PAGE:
O God, who through your Spirit raised up Saint Teresa of Jesus to show the Church the way to seek perfection, grant that we may always be nourished by the food of her heavenly teaching and fired with longing for true holiness. Through our Lord Jesus Christ, your Son, who lives and reigns with you in the unity of the Holy Spirit, one God, for ever and ever.
Deus, qui per Spiritum tuum beatam Teresiam suscitasti, ut requirendæ perfectionis semitam Ecclesiæ manifestaret, da nobis et cælestis eius doctrinæ pabulo semper nutriri, et veræ sanctitatis desiderio accendi. Per Dominum nostrum Iesum Christum Filium tuum, qui tecum vivit et regnat in unitate Spiritus Sancti, Deus, per omnia sæcula sæculorum.
Is Prayer a Waste of Time? Answers from St Teresa of Avila
Written by Jennifer Moorcroft, author of the CTS booklet Teresa of Avila.
In her writings, St Teresa deals with the practical questions her sisters have: Is prayer a waste of time? Does prayer really bring souls to God? Teresa’s response is that the devil often gives great desires – daydreams – ‘so that we will avoid setting ourselves to the task at hand, serving the Lord in possible things.’ But what if there are no great things to do for Him? – ‘My Sisters, what I concluded with is that we shouldn’t build castles in the air. The Lord doesn’t look so much at the greatness of our works as at the love with which they are done’.
The Interior Castle
Shortly before her conversion, Teresa had a vision of hell, in which she found herself confined in a tiny, noisome hole. For a soul as expansive as Teresa’s, to be confined like this would truly be hell. But this generosity and expansiveness of spirit was a charism not for herself alone, but a legacy to be passed on to her daughters and to all who would learn from her. While a Carmelite is restricted in her surroundings, there is no limit to her spiritual dwelling, which is no less than the palace of the King of kings.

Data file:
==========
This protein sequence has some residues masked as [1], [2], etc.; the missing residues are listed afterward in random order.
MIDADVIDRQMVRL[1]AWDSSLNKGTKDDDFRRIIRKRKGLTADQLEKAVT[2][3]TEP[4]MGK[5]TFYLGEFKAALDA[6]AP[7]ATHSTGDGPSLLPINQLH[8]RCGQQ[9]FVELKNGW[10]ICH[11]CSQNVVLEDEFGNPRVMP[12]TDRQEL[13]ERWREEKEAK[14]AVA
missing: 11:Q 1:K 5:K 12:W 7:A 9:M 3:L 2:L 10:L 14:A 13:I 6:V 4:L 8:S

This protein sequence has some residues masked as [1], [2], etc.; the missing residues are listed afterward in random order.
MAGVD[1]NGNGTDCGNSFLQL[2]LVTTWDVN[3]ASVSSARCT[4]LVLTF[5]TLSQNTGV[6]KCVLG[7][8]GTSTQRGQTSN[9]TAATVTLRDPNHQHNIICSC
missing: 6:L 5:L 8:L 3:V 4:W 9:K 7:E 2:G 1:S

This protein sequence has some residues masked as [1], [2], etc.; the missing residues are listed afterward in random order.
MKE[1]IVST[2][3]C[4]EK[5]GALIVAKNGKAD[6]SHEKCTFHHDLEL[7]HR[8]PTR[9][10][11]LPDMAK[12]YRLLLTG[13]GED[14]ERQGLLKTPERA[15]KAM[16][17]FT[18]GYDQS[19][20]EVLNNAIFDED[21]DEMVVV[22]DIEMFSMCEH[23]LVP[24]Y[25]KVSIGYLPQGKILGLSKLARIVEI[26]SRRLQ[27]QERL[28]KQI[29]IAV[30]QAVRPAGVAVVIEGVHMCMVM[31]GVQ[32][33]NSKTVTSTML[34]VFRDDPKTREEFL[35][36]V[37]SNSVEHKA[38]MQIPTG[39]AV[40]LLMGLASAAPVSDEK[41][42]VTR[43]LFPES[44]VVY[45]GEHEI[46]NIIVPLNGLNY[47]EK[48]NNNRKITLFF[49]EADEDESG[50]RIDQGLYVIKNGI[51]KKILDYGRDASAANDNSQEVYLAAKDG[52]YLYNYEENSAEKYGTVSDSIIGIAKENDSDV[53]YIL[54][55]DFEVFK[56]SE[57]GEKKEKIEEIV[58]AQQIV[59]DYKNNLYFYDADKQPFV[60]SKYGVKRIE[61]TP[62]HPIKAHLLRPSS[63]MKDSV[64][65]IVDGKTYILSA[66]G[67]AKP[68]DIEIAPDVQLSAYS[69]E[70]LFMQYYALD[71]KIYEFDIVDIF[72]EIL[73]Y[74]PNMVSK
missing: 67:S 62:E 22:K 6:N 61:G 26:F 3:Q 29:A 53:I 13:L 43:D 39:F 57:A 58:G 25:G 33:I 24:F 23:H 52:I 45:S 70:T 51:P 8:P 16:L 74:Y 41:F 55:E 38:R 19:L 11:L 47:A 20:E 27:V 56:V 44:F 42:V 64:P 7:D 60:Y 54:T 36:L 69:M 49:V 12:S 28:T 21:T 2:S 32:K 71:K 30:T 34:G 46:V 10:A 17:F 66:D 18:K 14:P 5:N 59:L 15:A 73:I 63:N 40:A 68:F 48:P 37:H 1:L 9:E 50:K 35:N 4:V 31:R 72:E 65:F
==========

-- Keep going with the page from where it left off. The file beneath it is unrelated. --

This palace or castle Teresa sees as consisting of seven rooms or mansions, leading from the outside inwards towards the innermost room where God dwells. She describes the outer rooms where there were snakes and vipers of worldliness and distractions. Did she realise that those years when she felt herself far from God were in reality the first steps in her journey to the indwelling of God within her deepest being?
She takes the soul through the mansions of the palace, but insists that in reality it consists of an infinite number of rooms or mansions leading off from the ones she describes. No one soul is led in exactly the same way – the infinity of God is the only limit. What is required is an increasing conformity to the will of God, an increasing capacity to receive and to reciprocate the love of God.
Teresa hastens towards the two final mansions, which, she says, are closely joined, with the soul passing from one to the other. This is the deepest union of the soul with His Majesty, as she loves to call Him; but there is a surprise. Rather than seeing it as a state of continual bliss, she warns that courage is needed – there will be many hardships and trials, for if one is totally united to Jesus, then one is called to share in his Passion.